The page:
The Social Services Minister promises “no gaps in supports for clients of Commonwealth community mental health programs” as their funding goes to the National Disability Insurance Scheme, but an extra top-up looks like “another band-aid” to a director from one service provider.
Minister for Families and Social Services Paul Fletcher announced $165 million in extra funds for transitional support for a range of federally funded services — not just mental health — as that money flows into the consumer-directed NDIS. Some of their clients could be eligible for some funding to help them manage a “psychosocial disability” within an NDIS package, and there are continuity of support arrangements for the many who are not.
Many of these organisations have been understandably jittery about whether enough of their clients will be eligible for the NDIS to remain financially sustainable, and this fear is particularly acute in the mental health sector.
Fletcher committed $121.29m of the new transitional funding to providers of three non-clinical community mental health programs, among a blizzard of commendable election promises related to disability support and social services.
Provided through contracts with Public Health Networks, the money is for providers to run the programs — Personal Helpers and Mentors, Partners in Recovery, and Support for Day to Day Living in the Community — for a further 12 months.
“This funding ensures clients from these Commonwealth mental health programs are supported to transition to the NDIS in the smoothest way possible and will make sure that any existing clients are not left without support,” said Fletcher.
The announcement has done little to allay the fears of Dr Sebastian Rosenberg, a mental health policy researcher who is on the board of Woden Community Service, which runs Personal Helpers and Mentors and Partners in Recovery in Canberra.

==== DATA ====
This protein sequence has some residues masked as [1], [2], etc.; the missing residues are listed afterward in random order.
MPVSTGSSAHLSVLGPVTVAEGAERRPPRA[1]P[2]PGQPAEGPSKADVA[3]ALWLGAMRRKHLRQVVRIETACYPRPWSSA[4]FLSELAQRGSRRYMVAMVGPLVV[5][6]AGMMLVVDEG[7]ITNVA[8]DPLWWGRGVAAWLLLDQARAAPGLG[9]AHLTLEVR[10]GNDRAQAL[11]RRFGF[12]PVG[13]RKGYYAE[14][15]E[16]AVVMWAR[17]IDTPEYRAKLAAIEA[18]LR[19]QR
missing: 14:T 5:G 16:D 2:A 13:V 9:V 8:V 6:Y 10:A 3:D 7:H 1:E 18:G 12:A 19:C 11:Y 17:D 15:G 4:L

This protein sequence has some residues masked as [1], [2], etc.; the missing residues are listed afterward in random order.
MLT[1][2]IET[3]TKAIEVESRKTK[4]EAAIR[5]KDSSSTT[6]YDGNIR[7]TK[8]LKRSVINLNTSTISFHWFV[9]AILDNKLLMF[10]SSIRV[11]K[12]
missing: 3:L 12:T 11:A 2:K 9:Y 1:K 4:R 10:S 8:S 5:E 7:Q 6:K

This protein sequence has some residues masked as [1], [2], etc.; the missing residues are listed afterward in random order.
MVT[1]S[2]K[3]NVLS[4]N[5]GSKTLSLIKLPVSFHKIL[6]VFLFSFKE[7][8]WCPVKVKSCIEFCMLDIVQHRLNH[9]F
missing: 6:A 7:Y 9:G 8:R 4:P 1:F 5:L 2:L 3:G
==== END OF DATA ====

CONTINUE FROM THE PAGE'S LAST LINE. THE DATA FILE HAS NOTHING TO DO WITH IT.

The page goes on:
Dr Rosenberg told The Mandarin earlier in the year he feared the small sector would contract or disappear entirely, meaning the many people with mental illness who are not eligible for NDIS packages will miss out.
He still claims this is likely, despite the continuity-of-support funding which is intended to address the issue.
“This announcement, while welcome in providing some short term relief to a small number of people, fails to address systemic failings in mental health, particularly the need to establish a vibrant, well-resourced community mental health sector, embracing both clinical and psychosocial skills,” Rosenberg said by email.
“The NDIS has had a cataclysmic impact on a fragile psychosocial workforce and sector. It is yet to be seen whether even this new funding will be enough to prevent many agencies from hitting the wall, with consequent loss of expertise and reduction in choice available to people with a mental illness.”
The late inclusion of “psychosocial disability” in the NDIS has been controversial for a long time.
Health Minister Greg Hunt said PHNs were “well placed to ensure integration and coordination of psychosocial services for individuals and local communities” and would
“PHNs will work with providers and coordinate services based on local needs, taking into account what services and supports are already available, in consultation with providers, consumers and carers,” Hunt said in a statement.